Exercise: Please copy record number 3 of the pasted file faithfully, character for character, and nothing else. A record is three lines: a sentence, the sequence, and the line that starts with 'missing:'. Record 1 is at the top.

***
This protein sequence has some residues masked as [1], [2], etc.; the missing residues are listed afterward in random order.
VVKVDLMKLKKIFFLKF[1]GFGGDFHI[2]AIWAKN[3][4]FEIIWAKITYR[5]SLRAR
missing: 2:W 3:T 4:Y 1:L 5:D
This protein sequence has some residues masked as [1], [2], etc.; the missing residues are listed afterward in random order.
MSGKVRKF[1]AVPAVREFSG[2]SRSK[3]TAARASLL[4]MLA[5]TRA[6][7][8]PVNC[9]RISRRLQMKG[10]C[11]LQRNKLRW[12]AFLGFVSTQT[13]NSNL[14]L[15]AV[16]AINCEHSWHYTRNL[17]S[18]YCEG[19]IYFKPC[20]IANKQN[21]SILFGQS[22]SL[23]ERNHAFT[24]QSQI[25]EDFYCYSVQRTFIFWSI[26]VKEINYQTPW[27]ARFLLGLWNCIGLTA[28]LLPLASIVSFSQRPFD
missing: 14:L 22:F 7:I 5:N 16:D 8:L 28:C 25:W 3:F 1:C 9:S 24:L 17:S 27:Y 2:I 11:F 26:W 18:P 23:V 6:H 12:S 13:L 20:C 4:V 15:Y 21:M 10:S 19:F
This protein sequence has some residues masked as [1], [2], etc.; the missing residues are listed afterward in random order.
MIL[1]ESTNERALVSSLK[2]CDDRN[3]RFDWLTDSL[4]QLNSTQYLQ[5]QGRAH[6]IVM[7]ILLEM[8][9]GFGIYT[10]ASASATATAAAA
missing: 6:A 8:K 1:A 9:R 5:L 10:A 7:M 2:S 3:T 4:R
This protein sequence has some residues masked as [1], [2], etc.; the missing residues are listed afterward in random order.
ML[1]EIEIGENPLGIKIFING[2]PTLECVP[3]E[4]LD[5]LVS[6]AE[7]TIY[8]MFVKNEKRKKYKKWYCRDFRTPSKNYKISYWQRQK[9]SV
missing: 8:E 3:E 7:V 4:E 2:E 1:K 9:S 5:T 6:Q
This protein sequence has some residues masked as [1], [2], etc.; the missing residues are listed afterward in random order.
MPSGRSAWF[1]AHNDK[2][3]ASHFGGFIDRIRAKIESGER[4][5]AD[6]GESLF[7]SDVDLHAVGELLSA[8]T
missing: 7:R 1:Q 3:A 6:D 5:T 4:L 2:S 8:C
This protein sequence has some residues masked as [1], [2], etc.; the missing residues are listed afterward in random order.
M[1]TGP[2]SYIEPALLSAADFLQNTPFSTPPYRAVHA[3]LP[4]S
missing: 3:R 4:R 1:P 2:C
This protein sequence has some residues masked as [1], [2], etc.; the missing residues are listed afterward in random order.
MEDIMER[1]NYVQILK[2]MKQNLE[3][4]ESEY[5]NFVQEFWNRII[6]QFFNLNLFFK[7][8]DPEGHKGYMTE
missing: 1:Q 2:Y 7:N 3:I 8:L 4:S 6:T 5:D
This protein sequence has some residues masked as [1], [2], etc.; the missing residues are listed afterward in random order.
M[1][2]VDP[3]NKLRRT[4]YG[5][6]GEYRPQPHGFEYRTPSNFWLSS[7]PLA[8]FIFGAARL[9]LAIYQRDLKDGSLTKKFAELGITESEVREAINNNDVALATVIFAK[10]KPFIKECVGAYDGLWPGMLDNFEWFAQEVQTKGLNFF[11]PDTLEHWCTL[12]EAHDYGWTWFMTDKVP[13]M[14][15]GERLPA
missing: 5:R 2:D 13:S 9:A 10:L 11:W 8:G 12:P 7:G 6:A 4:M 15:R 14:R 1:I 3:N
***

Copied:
This protein sequence has some residues masked as [1], [2], etc.; the missing residues are listed afterward in random order.
MIL[1]ESTNERALVSSLK[2]CDDRN[3]RFDWLTDSL[4]QLNSTQYLQ[5]QGRAH[6]IVM[7]ILLEM[8][9]GFGIYT[10]ASASATATAAAA
missing: 6:A 8:K 1:A 9:R 5:L 10:A 7:M 2:S 3:T 4:R